The argument isn\’t "free markets" or "not free markets". It is always "freer markets" or "less free markets". And one very important part of the argument for freer markets is that we want to reduce the ability of people, whether they be unions, corporations, individuals, classes, professions, whatever, to seek rents and privileges from the State.

It is of course lovely that you quote Cato: but it would be interesting if you understood the point that they\’re trying to make. Archers Midland Daniel is as much a danger to, a leech upon, freer markets as the minimum wage or the UAW. And Cato (along with people like the ASI) are one of the few groups who proclaim this evident truth loudly enough that even you should be able to hear it.


Demand for trained nannies has sent their salaries to record levels, with many earning as much as teachers, nurses or police officers.

So what? Isn\’t this what you would expect in a properly functioning labour market? Roughly equal skills levels command roughly equal wages?

Subsidies, Subsidies

Always the same, eh?

When a litre costs 0.7p, and filling the tank of a 4×4 costs 42p, it is a fair question. Petrol is so cheap here – reputedly the cheapest in the world – as to be almost free. Even under the artificially overvalued official exchange rate, petrol is 45 times cheaper than in Britain.

Some economists call the subsidy "Hood Robin", because it steals from the poor and gives to the rich by favouring relatively wealthy car owners above the poor who rely on public transport.

Subsidies most often don\’t actually benefit those they\’re aimed at initially.

I\’ve got this half-formed thought rolling around. I\’m not quite sure whether I\’m onto something or whether it\’s actually a very silly idea, so your thoughts would be appreciated.

It\’s pretty much a basic assumption at that interface between economics and politics that efficiency and equity often are in conflict. We might say that the market distribution of incomes is efficient, but that it is inequitable. Thus we should redistribute through taxation.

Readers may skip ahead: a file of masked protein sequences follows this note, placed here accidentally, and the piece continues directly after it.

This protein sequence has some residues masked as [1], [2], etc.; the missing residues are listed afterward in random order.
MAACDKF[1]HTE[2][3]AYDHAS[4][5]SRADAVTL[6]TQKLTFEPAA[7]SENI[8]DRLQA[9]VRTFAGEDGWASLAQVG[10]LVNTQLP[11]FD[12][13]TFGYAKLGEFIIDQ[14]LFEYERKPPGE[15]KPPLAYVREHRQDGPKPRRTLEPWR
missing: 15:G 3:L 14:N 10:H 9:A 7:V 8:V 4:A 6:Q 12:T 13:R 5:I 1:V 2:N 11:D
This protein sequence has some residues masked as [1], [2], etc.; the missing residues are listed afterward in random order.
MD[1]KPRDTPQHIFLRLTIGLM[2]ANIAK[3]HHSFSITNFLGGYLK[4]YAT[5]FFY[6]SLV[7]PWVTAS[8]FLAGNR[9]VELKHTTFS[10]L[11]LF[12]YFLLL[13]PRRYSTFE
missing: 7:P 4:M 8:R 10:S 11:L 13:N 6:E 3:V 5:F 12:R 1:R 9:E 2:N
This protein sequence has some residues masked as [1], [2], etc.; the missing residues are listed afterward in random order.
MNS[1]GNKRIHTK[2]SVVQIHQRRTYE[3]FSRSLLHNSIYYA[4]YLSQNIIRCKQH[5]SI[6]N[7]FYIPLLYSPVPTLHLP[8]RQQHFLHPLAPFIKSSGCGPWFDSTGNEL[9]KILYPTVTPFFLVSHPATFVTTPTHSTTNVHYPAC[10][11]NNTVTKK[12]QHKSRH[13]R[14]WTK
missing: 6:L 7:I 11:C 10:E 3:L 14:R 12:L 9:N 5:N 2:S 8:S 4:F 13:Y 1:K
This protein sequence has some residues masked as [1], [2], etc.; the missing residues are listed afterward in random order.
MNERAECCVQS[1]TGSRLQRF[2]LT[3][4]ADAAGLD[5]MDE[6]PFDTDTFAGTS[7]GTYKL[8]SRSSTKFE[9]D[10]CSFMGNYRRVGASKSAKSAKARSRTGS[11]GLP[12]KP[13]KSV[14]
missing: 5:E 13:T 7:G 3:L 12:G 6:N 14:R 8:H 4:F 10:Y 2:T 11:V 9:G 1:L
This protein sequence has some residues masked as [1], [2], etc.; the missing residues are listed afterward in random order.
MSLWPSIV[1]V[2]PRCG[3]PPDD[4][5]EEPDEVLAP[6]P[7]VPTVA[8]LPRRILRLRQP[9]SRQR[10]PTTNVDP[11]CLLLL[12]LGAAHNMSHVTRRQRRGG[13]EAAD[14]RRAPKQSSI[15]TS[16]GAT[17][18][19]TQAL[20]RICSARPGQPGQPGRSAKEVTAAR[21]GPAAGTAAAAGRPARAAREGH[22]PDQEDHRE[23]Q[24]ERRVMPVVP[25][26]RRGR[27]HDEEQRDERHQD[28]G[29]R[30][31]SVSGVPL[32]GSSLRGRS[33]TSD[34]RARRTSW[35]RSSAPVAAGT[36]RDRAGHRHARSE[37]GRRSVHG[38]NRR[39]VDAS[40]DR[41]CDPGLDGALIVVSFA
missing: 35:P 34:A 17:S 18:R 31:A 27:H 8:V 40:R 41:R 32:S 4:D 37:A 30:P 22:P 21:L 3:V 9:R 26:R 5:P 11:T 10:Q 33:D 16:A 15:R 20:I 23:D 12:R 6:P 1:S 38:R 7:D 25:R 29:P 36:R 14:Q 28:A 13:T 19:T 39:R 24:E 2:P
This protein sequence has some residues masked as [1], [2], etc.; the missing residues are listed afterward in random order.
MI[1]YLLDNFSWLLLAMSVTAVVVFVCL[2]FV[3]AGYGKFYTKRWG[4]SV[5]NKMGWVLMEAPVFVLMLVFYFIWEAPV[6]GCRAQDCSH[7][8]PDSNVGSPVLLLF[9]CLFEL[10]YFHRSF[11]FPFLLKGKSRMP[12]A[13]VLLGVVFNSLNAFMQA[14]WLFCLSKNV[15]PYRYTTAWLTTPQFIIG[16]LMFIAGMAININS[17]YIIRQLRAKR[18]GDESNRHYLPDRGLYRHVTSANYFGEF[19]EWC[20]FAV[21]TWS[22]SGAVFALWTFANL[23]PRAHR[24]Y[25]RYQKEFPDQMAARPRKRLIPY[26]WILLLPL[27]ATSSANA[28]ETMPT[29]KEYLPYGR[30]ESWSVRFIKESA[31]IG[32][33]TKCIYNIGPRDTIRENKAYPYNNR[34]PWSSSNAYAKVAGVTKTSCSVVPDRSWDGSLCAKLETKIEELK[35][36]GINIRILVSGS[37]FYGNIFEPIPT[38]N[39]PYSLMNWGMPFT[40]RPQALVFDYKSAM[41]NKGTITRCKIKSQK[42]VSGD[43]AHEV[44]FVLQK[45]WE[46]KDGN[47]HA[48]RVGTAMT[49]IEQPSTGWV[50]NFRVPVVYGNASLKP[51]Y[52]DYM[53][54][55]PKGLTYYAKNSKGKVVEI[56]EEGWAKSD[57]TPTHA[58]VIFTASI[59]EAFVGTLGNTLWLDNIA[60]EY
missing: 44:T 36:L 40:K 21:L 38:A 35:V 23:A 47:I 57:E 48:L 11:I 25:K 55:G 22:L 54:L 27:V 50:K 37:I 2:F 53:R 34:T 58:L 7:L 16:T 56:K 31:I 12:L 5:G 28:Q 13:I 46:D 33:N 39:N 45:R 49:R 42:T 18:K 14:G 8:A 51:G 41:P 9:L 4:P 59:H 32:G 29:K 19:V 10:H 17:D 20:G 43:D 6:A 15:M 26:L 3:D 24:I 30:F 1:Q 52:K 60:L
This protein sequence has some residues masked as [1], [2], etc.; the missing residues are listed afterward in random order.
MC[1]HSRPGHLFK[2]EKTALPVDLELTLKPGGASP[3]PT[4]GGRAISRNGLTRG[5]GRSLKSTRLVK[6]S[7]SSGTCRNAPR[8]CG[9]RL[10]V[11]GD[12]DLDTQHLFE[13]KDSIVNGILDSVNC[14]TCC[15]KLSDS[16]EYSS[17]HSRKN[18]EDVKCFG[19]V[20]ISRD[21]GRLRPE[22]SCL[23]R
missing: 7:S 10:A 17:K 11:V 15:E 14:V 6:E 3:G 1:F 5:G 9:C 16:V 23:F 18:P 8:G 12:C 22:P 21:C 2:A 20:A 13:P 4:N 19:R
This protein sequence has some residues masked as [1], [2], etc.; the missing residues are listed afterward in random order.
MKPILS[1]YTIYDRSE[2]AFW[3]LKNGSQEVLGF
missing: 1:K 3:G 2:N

Or we might say that the market pricing of petrol is inequitable, it being too high for the poor, so we should subsidise it. Or, closer to home, that heating is too expensive for pensioners so we should send them al £200 a year to increase equity, at the expense of the efficiency of the heating market and the wider economy (for all taxes have deadweight costs).

My half-formed thought is that equity and efficiency are not in quite as much conflict as many think.  An inefficient system, by definition, either uses more resources to get to a specific outcome or, gets to a  worse outcome with the same resources, than an efficient one. This in itself is inequitable, as in order to get to our (possibly) desired equitable position, the reason we\’re actually fostering this inefficiency, we leave everyone worse off in aggregate than they would have been.

Writing this out I think I\’m actually reinventing a wheel that\’s been around a long time. The answer usually given might be to do with the decreasing returns stuff: the 99th pound you have is worth less to you than the first, so taking that 99th and giving it to someone as their first might increase aggregate well being.

But I still think that there\’s less conflict between equity and efficiency than many think: that an inefficient system by and of itself is inequitable, despite that decreasing returns stuff. The question then becomes whether the increase in equity from the redistribution overcomes the decrease in it from total resources.

Yes, this is reinventing a wheel, isn\’t it?

OK, I\’m left with the statement that we need to look more closely at the claims of increased equity as against efficiency in each specific case. As there are two effects it\’s an empirical question as to which predominates in each case.

No, not knew then, just another reason to be casting the gimlet eye over claims on either side each and every time perhaps?


Incentives Matter!

Half of all marriages in Britain are unhappy, but the millions of men and women trapped in matrimonial misery will not walk away for fear of financial and emotional hardship, according to a new survey.

Katherine Whitehorn

I used to love reading Katherine Whitehorn\’s pieces in The Observer: they rather made the paper for me. She\’s back standing in for Boris and is typically on the target.

No quotations, it\’s a great piece: two major points, one that I\’ve been known to bang on about. Everyone knows about economies of scale, far too few think about diseconomies of scale. The other is something that Chris Dillow has been known to bang on about: institutional memory.


So, No Collusion Then

Energy watchdog Ofgem has dismissed suggestions that the UK\’s six largest energy companies colluded to increase gas and electricity bills. The regulator has also demanded that those alleging price-fixing should produce the evidence.